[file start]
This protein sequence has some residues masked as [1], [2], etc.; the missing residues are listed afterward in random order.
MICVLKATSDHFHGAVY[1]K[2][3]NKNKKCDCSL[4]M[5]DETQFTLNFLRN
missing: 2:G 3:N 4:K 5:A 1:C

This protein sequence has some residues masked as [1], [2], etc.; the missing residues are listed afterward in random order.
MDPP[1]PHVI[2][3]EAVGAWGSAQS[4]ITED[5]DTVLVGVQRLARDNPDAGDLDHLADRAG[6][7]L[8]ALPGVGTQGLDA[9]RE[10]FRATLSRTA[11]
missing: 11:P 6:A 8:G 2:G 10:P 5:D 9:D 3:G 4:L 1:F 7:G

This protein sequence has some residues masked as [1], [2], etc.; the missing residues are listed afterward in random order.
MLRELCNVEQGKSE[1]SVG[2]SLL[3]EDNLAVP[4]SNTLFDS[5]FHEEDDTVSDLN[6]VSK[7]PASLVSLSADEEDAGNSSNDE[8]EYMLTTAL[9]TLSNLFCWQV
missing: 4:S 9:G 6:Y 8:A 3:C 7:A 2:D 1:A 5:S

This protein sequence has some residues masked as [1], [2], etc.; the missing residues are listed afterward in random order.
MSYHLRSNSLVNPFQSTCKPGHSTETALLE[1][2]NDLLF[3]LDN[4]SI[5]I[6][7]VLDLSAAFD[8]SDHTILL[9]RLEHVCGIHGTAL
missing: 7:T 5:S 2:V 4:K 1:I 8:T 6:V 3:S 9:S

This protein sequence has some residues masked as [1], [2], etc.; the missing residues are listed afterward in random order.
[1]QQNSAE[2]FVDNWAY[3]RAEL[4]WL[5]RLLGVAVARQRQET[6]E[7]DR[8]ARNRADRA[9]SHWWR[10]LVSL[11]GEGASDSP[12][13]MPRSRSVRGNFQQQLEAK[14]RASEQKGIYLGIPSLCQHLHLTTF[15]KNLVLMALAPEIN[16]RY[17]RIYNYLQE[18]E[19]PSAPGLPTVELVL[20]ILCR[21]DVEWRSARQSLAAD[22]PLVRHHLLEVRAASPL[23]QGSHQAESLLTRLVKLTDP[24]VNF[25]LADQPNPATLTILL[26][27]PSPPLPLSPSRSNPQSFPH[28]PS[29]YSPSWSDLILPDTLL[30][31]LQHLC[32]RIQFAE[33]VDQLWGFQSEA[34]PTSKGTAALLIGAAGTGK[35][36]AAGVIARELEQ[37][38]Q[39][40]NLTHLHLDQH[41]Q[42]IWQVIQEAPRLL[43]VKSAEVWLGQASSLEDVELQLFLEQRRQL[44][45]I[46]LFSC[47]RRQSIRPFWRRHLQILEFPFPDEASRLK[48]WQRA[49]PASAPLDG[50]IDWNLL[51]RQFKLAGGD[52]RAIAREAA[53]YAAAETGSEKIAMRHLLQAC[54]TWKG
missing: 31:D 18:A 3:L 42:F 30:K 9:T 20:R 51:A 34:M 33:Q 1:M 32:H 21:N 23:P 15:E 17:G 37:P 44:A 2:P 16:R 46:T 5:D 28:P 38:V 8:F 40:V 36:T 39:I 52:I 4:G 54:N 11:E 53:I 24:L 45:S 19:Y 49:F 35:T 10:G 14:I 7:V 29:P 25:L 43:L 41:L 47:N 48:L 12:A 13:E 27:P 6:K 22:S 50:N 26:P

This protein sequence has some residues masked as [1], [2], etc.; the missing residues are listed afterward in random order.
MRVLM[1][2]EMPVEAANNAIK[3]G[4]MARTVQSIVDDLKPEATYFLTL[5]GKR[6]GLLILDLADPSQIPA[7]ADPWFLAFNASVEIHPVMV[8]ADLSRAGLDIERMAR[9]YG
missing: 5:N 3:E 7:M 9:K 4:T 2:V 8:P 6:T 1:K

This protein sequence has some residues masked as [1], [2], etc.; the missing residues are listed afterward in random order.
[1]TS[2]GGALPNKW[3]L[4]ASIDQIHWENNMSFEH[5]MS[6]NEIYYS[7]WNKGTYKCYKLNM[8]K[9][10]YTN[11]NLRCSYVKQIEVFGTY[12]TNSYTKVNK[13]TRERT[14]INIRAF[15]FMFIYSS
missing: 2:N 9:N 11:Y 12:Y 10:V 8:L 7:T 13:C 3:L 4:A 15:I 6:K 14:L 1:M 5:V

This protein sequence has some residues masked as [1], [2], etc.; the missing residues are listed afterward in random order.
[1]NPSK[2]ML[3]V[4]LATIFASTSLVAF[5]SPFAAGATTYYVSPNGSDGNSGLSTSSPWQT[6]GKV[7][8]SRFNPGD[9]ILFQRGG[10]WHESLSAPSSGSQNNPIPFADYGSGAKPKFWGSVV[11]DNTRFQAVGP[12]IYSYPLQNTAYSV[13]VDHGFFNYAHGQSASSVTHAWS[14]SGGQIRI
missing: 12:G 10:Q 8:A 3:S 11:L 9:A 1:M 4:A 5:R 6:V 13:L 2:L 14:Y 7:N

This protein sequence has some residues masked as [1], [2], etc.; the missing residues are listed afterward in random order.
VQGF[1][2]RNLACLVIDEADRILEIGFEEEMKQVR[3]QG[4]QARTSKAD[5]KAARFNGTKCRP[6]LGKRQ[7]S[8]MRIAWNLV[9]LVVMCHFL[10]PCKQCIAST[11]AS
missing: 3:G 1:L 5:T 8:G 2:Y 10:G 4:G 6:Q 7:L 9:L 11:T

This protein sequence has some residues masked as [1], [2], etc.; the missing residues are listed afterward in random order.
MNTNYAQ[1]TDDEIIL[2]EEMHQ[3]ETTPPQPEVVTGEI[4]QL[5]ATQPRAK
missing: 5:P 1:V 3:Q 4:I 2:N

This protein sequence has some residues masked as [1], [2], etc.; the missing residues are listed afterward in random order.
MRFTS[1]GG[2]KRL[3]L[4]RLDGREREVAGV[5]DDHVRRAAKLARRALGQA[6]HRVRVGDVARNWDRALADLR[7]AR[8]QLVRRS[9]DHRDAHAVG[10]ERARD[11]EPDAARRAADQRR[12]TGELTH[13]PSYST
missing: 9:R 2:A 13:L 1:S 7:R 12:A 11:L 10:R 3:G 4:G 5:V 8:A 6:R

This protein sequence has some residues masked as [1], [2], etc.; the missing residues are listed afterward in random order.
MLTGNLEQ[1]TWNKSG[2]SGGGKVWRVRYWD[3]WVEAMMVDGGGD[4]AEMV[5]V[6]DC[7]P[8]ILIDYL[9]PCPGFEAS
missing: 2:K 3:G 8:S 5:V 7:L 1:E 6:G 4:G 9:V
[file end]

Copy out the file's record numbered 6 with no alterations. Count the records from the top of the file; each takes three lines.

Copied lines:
This protein sequence has some residues masked as [1], [2], etc.; the missing residues are listed afterward in random order.
MRVLM[1][2]EMPVEAANNAIK[3]G[4]MARTVQSIVDDLKPEATYFLTL[5]GKR[6]GLLILDLADPSQIPA[7]ADPWFLAFNASVEIHPVMV[8]ADLSRAGLDIERMAR[9]YG
missing: 5:N 3:E 7:M 9:K 4:T 2:V 8:P 6:T 1:K